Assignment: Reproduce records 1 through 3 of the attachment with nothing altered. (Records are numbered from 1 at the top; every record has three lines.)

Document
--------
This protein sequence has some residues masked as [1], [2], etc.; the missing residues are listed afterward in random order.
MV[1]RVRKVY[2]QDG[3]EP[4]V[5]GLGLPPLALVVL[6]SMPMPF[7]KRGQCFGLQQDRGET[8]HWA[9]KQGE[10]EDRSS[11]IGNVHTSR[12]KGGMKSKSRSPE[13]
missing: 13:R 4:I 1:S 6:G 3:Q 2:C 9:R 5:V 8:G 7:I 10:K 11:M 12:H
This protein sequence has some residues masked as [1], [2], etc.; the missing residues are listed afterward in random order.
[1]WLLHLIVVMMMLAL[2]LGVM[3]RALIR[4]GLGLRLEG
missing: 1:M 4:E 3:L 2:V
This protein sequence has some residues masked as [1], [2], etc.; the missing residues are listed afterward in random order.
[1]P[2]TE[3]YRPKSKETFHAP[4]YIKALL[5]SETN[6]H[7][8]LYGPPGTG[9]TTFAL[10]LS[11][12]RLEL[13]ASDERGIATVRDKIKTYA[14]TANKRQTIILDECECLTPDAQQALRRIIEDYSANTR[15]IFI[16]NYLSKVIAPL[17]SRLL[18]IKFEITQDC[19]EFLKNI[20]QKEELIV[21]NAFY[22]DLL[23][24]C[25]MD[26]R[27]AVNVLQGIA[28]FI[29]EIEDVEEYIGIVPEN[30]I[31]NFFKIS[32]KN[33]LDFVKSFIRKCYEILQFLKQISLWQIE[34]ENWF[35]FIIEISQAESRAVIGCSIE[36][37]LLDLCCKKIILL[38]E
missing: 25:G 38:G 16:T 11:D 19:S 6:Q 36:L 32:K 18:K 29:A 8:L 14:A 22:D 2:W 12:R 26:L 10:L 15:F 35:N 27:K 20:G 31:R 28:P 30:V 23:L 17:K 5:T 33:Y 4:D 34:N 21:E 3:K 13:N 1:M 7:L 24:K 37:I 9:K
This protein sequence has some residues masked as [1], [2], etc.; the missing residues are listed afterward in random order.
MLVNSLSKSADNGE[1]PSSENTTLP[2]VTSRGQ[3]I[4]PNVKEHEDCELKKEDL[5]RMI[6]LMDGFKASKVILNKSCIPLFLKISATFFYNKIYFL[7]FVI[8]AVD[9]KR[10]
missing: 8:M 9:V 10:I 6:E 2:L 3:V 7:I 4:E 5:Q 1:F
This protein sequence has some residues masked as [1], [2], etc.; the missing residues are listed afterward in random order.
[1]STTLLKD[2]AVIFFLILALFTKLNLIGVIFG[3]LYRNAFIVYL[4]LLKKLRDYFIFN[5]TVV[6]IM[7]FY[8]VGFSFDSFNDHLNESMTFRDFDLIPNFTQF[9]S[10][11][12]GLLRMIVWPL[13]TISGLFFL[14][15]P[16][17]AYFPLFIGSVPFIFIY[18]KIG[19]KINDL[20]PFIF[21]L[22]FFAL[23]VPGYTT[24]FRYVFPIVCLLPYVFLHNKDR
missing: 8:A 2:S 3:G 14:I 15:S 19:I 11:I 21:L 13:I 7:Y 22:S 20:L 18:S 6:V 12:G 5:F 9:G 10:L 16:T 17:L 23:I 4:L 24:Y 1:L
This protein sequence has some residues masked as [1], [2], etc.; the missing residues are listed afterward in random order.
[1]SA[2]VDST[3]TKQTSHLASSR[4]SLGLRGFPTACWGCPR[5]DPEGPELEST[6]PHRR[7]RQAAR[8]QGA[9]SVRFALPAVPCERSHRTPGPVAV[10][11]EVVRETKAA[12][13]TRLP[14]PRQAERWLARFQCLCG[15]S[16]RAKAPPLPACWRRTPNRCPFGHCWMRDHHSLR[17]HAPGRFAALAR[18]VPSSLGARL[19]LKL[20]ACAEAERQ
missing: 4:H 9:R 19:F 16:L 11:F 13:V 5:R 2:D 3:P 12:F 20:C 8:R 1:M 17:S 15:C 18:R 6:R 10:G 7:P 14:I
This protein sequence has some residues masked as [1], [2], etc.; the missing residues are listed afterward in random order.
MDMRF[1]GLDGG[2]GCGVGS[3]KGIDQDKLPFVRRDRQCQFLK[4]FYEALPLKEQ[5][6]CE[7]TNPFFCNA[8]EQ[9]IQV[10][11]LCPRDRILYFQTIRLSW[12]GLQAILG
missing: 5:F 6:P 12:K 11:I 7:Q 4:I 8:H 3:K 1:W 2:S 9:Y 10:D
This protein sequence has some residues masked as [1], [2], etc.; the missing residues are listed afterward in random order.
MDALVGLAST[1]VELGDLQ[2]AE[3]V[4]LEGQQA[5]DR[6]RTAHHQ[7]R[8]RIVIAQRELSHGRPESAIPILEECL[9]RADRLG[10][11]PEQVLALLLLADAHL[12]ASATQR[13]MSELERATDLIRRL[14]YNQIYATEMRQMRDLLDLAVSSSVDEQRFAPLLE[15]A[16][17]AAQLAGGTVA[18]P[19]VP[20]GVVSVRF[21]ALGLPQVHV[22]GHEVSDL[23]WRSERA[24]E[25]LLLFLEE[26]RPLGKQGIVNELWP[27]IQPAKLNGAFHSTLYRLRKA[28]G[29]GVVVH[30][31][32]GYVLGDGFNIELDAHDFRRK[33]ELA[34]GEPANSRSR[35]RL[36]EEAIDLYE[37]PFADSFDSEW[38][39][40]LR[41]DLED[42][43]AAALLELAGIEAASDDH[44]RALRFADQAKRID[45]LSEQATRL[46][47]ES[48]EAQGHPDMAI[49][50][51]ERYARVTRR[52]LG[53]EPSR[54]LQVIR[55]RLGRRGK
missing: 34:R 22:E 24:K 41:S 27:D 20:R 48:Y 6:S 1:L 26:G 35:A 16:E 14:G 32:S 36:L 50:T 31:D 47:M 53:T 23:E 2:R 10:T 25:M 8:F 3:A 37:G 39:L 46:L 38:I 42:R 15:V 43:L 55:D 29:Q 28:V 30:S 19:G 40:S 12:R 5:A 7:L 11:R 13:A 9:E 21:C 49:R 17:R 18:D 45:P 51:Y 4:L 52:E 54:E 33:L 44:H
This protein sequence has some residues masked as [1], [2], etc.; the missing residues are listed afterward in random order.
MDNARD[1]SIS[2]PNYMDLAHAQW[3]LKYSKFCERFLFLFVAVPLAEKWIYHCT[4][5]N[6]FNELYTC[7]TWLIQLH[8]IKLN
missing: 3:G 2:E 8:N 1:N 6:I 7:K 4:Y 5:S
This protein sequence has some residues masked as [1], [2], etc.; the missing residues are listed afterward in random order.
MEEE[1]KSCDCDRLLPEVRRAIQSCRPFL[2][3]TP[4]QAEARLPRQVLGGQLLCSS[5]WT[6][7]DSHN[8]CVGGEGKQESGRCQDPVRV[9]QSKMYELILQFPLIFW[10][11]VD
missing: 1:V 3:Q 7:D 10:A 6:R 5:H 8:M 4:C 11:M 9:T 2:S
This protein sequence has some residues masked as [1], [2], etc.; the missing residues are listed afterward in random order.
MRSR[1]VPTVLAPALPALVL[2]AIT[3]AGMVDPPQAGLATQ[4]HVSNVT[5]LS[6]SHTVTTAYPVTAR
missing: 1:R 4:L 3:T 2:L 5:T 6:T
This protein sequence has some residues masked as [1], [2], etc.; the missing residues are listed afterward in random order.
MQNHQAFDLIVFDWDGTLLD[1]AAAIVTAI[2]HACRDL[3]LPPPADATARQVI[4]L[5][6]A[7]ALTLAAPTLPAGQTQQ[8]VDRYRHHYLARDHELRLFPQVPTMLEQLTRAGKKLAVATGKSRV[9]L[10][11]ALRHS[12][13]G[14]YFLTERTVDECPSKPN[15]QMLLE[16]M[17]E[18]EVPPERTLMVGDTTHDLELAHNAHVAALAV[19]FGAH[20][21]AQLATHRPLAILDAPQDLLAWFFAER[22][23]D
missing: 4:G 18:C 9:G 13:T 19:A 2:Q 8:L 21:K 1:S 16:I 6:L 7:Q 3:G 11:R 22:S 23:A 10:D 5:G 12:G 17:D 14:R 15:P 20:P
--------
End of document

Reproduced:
This protein sequence has some residues masked as [1], [2], etc.; the missing residues are listed afterward in random order.
MV[1]RVRKVY[2]QDG[3]EP[4]V[5]GLGLPPLALVVL[6]SMPMPF[7]KRGQCFGLQQDRGET[8]HWA[9]KQGE[10]EDRSS[11]IGNVHTSR[12]KGGMKSKSRSPE[13]
missing: 13:R 4:I 1:S 6:G 3:Q 2:C 9:R 5:V 8:G 7:I 10:K 11:M 12:H
This protein sequence has some residues masked as [1], [2], etc.; the missing residues are listed afterward in random order.
[1]WLLHLIVVMMMLAL[2]LGVM[3]RALIR[4]GLGLRLEG
missing: 1:M 4:E 3:L 2:V
This protein sequence has some residues masked as [1], [2], etc.; the missing residues are listed afterward in random order.
[1]P[2]TE[3]YRPKSKETFHAP[4]YIKALL[5]SETN[6]H[7][8]LYGPPGTG[9]TTFAL[10]LS[11][12]RLEL[13]ASDERGIATVRDKIKTYA[14]TANKRQTIILDECECLTPDAQQALRRIIEDYSANTR[15]IFI[16]NYLSKVIAPL[17]SRLL[18]IKFEITQDC[19]EFLKNI[20]QKEELIV[21]NAFY[22]DLL[23][24]C[25]MD[26]R[27]AVNVLQGIA[28]FI[29]EIEDVEEYIGIVPEN[30]I[31]NFFKIS[32]KN[33]LDFVKSFIRKCYEILQFLKQISLWQIE[34]ENWF[35]FIIEISQAESRAVIGCSIE[36][37]LLDLCCKKIILL[38]E
missing: 25:G 38:G 16:T 11:D 19:S 6:Q 36:L 32:K 18:K 29:A 8:L 14:A 22:D 2:W 12:R 26:L 10:L 15:F 35:N 27:K 20:G 31:R 28:P 30:V 23:L 17:K 5:T 33:Y 4:D 34:N 21:E 3:K 13:N 1:M 7:L 24:K 37:I 9:K